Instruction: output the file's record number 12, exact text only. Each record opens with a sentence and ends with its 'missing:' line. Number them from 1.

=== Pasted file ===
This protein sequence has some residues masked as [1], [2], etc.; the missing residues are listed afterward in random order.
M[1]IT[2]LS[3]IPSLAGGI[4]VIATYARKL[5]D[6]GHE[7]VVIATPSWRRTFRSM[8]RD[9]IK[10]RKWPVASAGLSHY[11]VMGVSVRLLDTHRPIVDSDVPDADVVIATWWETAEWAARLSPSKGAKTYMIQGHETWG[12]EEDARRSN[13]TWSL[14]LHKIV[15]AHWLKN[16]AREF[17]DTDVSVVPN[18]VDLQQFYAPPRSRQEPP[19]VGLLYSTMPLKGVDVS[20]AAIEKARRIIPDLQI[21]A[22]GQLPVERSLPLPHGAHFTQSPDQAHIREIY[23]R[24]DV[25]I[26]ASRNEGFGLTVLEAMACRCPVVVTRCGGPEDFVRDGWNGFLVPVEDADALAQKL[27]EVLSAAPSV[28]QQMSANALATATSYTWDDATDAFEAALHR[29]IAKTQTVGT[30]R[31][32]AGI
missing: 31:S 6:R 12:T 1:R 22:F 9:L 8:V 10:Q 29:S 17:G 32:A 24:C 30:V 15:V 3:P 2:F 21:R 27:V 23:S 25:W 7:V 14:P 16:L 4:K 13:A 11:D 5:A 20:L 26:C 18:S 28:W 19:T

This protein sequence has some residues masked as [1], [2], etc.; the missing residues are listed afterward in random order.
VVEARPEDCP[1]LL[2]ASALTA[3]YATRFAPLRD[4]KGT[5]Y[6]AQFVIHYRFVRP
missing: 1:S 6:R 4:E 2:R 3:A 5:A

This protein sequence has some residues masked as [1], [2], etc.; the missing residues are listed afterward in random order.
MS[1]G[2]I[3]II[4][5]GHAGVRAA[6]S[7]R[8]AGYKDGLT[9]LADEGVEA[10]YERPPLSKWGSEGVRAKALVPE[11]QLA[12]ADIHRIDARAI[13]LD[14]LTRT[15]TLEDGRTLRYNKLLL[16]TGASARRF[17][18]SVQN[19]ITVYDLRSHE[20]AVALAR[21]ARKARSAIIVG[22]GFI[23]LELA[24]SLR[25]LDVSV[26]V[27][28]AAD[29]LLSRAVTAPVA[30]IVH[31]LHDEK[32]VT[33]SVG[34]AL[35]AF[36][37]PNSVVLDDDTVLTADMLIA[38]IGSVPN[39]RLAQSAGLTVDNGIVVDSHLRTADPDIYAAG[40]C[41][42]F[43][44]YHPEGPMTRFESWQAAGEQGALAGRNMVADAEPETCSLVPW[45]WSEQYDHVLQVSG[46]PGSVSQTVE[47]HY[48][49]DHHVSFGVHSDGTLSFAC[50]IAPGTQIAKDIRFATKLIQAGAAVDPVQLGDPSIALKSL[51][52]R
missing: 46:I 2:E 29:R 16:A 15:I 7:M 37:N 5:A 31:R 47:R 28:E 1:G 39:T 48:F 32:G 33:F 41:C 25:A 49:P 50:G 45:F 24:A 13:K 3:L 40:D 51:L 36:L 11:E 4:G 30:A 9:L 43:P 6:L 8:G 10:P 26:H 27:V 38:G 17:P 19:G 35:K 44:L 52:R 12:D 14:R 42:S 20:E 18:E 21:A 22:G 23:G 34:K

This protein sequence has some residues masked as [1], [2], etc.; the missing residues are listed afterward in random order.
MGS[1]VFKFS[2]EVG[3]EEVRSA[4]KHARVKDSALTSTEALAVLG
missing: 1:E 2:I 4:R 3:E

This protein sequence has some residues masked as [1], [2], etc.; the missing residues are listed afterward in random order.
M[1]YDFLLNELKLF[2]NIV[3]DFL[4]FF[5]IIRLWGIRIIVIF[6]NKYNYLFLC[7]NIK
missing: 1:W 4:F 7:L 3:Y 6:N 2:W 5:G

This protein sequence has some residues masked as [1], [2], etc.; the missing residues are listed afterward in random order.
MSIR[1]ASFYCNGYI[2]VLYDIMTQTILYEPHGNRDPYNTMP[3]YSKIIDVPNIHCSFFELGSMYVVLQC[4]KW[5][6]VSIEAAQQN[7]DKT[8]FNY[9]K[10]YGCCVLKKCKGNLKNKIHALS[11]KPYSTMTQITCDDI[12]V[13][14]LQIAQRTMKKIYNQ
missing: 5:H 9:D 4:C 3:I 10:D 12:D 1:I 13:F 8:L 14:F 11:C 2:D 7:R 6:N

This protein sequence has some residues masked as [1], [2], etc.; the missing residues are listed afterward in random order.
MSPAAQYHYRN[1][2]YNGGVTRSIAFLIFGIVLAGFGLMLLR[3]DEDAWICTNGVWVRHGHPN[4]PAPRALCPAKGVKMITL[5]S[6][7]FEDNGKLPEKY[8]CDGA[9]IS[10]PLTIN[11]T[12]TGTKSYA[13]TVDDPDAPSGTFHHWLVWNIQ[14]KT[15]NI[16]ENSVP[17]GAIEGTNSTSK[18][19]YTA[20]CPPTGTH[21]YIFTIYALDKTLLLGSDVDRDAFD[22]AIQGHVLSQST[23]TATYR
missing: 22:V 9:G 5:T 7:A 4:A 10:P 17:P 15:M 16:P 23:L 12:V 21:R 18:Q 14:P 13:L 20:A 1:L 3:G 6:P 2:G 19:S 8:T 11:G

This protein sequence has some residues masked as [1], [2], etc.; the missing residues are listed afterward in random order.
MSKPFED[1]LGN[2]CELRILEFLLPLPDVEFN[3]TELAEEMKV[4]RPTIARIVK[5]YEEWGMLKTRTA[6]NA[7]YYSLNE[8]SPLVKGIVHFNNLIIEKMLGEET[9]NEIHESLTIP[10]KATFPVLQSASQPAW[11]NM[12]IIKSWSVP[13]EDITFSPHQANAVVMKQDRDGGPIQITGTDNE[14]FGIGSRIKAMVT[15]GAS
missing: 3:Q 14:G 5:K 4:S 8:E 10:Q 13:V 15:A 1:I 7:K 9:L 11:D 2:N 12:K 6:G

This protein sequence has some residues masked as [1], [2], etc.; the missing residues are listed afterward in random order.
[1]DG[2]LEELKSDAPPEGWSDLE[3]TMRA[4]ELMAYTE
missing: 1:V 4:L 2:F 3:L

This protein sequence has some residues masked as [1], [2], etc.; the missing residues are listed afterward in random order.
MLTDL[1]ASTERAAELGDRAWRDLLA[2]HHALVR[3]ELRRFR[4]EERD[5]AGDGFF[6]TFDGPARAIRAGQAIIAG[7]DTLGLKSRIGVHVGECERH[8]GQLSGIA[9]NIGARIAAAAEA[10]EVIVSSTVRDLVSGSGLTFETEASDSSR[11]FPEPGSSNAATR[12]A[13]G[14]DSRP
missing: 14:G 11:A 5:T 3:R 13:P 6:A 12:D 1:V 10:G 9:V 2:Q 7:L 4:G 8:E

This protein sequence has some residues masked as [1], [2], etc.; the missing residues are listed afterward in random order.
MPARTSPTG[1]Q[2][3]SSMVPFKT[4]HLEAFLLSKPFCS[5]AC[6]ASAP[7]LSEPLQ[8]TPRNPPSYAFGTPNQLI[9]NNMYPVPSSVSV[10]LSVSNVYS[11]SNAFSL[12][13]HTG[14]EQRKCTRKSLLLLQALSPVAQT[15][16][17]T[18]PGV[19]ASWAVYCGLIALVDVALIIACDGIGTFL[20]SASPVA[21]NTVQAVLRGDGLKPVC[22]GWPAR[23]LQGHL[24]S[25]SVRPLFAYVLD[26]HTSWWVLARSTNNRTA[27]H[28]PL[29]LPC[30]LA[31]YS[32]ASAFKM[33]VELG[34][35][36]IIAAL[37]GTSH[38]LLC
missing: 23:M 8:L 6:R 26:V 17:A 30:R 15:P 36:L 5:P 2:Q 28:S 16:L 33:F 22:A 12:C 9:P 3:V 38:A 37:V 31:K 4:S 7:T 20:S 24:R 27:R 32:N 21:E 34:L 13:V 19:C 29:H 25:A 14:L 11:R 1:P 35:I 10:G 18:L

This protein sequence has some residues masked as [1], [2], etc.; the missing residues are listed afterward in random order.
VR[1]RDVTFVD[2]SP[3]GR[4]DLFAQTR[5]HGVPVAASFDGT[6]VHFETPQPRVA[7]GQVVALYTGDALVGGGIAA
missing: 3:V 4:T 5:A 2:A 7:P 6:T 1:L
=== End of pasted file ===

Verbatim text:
This protein sequence has some residues masked as [1], [2], etc.; the missing residues are listed afterward in random order.
VR[1]RDVTFVD[2]SP[3]GR[4]DLFAQTR[5]HGVPVAASFDGT[6]VHFETPQPRVA[7]GQVVALYTGDALVGGGIAA
missing: 3:V 4:T 5:A 2:A 7:P 6:T 1:L